Custom-fitted spinal rods may improve outcomes and cut surgery time
Custom fit is the key when it comes to implanted spinal rods, this need is especially great for people who have a spinal deformity such as scoliosis.
Correcting this deformity involves moving a distorted spine into a different position, which is no simple task. To accomplish it, surgeons attach metal rods to the bones surrounding the spinal column in order to support and straighten the spine.
To perform this demanding procedure, surgeons previously needed to be as much a sculptor as a physician. Over the years, they have mastered the art of cutting, bending and twisting metal rods to fit each patient.
Often, however, this manipulation may create weak spots in the rod where it can break in the future. In addition, the manipulation of the rods traditionally has been done in the operating room during surgery, adding to the time a patient spends in surgery under anaesthesia.
Now, however, advances in medical imaging and implant manufacturing are making it possible to tailor an implant to the patient receiving it.
Matthew Colman has begun using patient-specific rods in reconstructive surgery – giving patients with spinal deformities implants designed to fit their anatomy perfectly. An assistant professor of orthopaedic surgery at Rush University Medical Center, Colman is one of few spinal surgeons in the world who also specialises in spine cancer treatment and was one of the first doctors in Chicago to use these patient specific rods.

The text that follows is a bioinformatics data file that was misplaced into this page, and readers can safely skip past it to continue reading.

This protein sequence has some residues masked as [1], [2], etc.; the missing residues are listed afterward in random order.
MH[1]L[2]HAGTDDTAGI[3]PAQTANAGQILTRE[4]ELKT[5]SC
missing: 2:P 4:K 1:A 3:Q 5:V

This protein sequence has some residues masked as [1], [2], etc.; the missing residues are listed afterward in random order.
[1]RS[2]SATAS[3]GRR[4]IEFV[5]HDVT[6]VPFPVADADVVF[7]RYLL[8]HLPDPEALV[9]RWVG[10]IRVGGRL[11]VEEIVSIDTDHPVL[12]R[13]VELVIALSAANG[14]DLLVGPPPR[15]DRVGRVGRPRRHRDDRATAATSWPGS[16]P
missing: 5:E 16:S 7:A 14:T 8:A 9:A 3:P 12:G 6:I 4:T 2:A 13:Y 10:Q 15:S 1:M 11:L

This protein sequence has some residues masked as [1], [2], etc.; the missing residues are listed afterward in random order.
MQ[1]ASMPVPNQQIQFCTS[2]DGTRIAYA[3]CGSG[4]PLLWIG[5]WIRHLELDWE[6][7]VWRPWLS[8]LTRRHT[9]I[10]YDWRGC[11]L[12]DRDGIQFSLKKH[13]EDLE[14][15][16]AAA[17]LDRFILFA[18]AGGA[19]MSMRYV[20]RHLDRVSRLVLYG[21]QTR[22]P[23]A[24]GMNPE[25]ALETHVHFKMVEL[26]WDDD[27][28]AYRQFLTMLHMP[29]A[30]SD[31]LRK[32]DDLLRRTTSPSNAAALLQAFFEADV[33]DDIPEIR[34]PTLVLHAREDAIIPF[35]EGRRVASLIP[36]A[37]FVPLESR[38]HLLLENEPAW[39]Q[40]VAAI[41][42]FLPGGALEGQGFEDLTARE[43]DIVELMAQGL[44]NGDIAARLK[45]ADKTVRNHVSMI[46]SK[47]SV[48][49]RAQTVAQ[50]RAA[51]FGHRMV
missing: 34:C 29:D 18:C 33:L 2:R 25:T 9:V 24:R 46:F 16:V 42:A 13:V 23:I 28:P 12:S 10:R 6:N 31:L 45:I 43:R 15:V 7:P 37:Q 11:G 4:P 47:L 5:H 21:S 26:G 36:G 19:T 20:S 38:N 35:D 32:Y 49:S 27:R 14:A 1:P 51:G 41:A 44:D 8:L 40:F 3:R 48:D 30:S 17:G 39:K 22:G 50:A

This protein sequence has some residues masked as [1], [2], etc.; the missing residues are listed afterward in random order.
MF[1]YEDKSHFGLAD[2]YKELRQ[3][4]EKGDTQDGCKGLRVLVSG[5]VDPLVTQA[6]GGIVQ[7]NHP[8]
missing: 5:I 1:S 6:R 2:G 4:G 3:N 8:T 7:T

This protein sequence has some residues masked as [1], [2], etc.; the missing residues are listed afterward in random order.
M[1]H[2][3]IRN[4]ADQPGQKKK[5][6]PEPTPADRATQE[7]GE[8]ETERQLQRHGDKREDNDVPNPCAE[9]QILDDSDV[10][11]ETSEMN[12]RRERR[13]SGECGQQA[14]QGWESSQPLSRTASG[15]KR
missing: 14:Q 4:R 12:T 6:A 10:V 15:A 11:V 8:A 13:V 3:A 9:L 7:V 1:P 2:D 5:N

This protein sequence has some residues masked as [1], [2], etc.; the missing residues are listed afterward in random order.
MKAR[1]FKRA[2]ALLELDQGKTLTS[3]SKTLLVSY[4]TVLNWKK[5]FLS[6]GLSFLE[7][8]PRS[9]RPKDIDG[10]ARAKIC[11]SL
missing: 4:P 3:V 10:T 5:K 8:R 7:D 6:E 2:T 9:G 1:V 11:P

The customisation is done in advance of the operation in cooperation with an implant manufacturer. To create the rods, Colman uploads the patient’s calibrated X-rays to a computer. Then he uses a sophisticated software program to plan the reconstructive surgical procedure.
The software allows him to simulate deformity correction and other surgical manoeuvres in order to map out and determine the exact length and shape of the rod. The specifications are sent to the manufacturer, and the finished rod is delivered to Rush.
Because so much of the planning is done before surgery, less time is needed during the operation itself. “When we reduce time in the operating room we help to decrease the chances for infection and blood loss during surgery – and we decrease potential mistakes with the measurements,” Colman says. “In addition, manipulating the rod by hand-bending them may cause them to break more easily, which is theoretically avoided with the custom manufacturing process.”
“The future of implants is in customisation,” Colman says. “New technology is streamlining the process, making surgery more efficient and effective by employing faster and better working methods.”
Source: Science Daily and Rush University